Have fun and support Stony Brook Children's Hospital. For every Pay One Price (P.O.P.) all-access bracelet purchased (price per bracelet: $26.50), you'll have unlimited access to rides, and $3 will be donated to Stony Brook Children's. Each P.O.P. bracelet is for one person only and cannot be transferred.

WomenHeart of Central Suffolk

Aug. 5, 6-7:30 pm, and Sept. 2, 6-7:30 pm, Hilton Garden Inn, Stony Brook University

Hosted by Stony Brook University Heart Institute, this support group meeting is open to women with heart disease who want to learn more about living a heart-healthy life. The August group discussion will focus on physical activity. For more information and to be added to the mailing list, email Dawn Blatt.

The Corporate FunRun Long Island 5K Event

Aug. 7, 6:30 pm, Bethpage Ballpark, Central Islip

Form a workplace team and join other teams from all over Long Island for a fun 5K run/walk along with a post-race party, including music, food and beverages. The event will benefit Stony Brook Children's Hospital. Registration is $40 per team member. For more information, visit the Corporate FunRun website.  

Sports Injuries Prevention

Aug. 11, 7-8 pm, Middle Country Public Library, 575 Middle Country Road, Selden, (631) 585-9393

Marc Shapiro, MD, Department of Surgery, will discuss the types of injuries that are most common as well as the ones that pose the greatest risk to children and teens who play sports. Practical tips on how to participate safely in sports and prevent injuries will be shared.

Learn To Be Tobacco Free

Aug. 26; Sept. 2, 9, 16, 23, 30; and Oct. 21 (reunion), 6-7:30 pm, Stony Brook Education Center, 14 Technology Drive, Suite 1, East Setauket, (631) 444-4000

A free six-week program covering stress management techniques, relaxation techniques and behavior modification. Led by a public health educator from the Suffolk County Department of Health. Call (631) 444-4000 to register.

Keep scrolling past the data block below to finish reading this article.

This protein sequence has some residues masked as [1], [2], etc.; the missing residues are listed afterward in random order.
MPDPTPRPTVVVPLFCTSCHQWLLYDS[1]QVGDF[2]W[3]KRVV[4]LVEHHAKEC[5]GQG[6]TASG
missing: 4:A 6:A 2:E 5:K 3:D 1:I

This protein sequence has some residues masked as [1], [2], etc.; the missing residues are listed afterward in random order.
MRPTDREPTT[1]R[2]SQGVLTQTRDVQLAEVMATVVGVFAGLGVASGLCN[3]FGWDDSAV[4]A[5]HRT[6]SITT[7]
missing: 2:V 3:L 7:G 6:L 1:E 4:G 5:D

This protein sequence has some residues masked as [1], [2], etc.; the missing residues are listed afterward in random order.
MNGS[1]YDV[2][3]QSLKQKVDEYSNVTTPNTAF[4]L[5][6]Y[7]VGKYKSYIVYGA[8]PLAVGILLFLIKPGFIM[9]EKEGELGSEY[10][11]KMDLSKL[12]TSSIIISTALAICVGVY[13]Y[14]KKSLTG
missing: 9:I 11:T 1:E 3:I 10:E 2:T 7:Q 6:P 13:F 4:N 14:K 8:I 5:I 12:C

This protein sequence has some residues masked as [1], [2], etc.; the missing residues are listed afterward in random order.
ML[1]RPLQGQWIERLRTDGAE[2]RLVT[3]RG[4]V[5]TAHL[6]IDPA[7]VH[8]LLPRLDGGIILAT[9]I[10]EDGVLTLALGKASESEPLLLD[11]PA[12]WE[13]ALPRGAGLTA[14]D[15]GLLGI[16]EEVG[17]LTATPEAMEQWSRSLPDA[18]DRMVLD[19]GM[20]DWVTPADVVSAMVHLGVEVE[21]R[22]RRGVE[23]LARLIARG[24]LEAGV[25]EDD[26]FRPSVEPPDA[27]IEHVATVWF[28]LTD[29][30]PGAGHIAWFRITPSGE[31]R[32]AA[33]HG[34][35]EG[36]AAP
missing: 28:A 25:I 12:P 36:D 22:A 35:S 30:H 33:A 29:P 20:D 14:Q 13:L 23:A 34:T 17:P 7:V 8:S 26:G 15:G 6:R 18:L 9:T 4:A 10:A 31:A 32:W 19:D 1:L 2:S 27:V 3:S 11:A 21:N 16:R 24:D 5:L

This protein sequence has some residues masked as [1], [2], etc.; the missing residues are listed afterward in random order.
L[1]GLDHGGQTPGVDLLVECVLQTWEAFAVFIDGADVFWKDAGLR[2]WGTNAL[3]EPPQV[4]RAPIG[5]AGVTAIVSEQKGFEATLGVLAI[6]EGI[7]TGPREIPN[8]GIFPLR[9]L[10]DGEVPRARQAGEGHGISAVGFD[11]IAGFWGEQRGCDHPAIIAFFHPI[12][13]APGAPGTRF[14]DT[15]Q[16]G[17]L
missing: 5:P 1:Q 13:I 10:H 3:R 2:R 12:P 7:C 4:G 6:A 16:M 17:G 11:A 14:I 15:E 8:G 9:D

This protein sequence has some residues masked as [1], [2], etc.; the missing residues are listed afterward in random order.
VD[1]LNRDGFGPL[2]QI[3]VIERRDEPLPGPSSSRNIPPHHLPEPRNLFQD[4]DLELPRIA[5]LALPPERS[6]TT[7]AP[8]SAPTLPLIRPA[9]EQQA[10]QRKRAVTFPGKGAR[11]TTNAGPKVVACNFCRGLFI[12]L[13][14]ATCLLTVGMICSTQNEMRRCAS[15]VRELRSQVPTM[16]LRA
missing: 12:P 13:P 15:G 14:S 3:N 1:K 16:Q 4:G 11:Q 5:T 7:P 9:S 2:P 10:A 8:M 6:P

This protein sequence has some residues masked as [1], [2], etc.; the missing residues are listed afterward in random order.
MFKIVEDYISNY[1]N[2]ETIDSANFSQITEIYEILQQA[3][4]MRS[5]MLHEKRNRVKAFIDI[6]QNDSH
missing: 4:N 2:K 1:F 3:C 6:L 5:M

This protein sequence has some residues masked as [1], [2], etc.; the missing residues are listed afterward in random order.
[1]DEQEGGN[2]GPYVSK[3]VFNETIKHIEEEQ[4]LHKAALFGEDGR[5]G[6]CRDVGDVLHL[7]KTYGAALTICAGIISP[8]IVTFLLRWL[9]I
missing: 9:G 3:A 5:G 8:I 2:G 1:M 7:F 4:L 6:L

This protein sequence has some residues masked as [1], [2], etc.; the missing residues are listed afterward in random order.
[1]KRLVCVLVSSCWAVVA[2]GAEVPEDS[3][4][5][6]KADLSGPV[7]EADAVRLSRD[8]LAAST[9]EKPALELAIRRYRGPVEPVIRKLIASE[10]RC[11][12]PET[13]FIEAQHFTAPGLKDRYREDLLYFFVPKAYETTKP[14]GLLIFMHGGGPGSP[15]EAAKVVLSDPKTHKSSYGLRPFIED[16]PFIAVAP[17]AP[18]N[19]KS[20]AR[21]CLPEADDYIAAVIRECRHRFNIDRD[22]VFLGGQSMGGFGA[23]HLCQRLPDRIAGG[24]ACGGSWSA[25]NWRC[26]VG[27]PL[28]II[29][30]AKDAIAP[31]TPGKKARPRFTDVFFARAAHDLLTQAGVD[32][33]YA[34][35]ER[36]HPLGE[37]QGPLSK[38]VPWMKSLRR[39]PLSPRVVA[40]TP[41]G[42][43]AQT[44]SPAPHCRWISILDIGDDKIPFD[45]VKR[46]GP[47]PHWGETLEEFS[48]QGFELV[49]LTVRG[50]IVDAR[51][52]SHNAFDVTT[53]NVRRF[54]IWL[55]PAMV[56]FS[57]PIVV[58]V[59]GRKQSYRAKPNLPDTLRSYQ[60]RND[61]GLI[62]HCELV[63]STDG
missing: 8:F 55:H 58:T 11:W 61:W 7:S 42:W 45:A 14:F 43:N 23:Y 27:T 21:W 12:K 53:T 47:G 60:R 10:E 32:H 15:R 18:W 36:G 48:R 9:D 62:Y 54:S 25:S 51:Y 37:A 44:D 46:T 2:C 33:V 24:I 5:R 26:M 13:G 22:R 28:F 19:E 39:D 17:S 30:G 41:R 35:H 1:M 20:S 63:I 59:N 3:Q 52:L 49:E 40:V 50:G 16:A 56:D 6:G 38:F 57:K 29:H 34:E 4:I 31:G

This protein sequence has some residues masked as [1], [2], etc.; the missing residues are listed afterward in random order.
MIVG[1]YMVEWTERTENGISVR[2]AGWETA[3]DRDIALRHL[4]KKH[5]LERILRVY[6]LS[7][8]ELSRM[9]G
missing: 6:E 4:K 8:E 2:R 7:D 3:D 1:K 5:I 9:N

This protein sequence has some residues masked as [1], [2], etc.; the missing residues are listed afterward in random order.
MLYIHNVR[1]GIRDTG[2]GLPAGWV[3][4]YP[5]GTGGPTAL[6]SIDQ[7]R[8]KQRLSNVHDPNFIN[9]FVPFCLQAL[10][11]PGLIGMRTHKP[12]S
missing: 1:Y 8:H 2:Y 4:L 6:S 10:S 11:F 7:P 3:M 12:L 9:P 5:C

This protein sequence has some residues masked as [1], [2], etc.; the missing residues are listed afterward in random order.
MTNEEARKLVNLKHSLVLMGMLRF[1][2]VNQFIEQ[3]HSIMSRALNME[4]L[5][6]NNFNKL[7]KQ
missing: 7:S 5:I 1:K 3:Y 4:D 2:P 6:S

Heartsaver/AED CPR Class

Aug. 27 and Sept. 24, 4-6:30 pm, Stony Brook University Hospital, (631) 444-3322

Learn how to respond to adults, children and infants who are unresponsive and in cardiac arrest. Demonstrations on the use of an automated external defibrillator (AED) and how to respond to choking emergencies are also covered. Led by nurse educators from Stony Brook University Heart Institute. Registration required (same-day registration is possible, but please call first). The class is free ($10 AHA CPR card optional). To register, call Yvonne Leippert, RN, MS, CCRN, at (631) 444-3322.

Hands-Only CPR Event

Sept. 7, 10 am to 4 pm, LaValle Stadium, Stony Brook University

Help make Suffolk County safer and at the same time help Stony Brook set a record for the largest CPR training event in the U.S. Choose any 30-minute training period between 10 am and 4 pm to learn hands-only CPR, a valuable lifesaving skill. The five largest teams participating will win automated external defibrillators; the next five largest will win CPR equipment. Register online as an individual or with a team.

Diabetes Education

Sept. 8-10, 6-9 pm, Stony Brook Education Center, 14 Technology Drive, Suite 1, East Setauket, (631) 444-0580

Diabetes professionals share self-care tips on diet, meal planning, exercise and medications, and discuss new treatments for all types of diabetes, including type 1, type 2 and gestational diabetes. Pre-registration is required and insurance coverage is discussed at registration. For information and to register, call (631) 444-0580.

Candlelight Ceremony

Sept. 8, 5:30-7 pm, Stony Brook University Cancer Center, (631) 444-4000

Join the staff of Stony Brook University Cancer Center at a special evening honoring patients and their families affected by gynecologic cancers during Gynecologic Oncology Awareness Month and Ovarian Cancer Awareness Month. A reading of patients' names will follow. All are welcome. Call (631) 444-4000 to RSVP.

Vascular Screening

Saturday, Sept. 27, 8 am-4 pm, Stony Brook University Heart Institute, (631) 638-2100

Are you 60 or older? Are you a current or past smoker? Smoking is the single most important risk factor for vascular disease. Other major risk factors include diabetes, high blood pressure, high cholesterol, heart disease and a family history of aortic aneurysm. Aneurysms and strokes, common conditions caused by vascular disease, can strike suddenly and without warning. That's why it's best to identify and treat underlying causes before symptoms appear at this free screening. Pre-registration and a brief qualifying interview are required. No walk-ins accepted. Call (631) 638-2100 to register.

For More Information

Tell us what you'd like to see. Please send content for consideration to:

Therese Xeller 

Communications Manager

Stony Brook Medicine  

188 Belle Mead Road

East Setauket, NY 11733-9228

(631) 444-4883


Stony Brook University/SUNY is an affirmative action, equal opportunity educator and employer.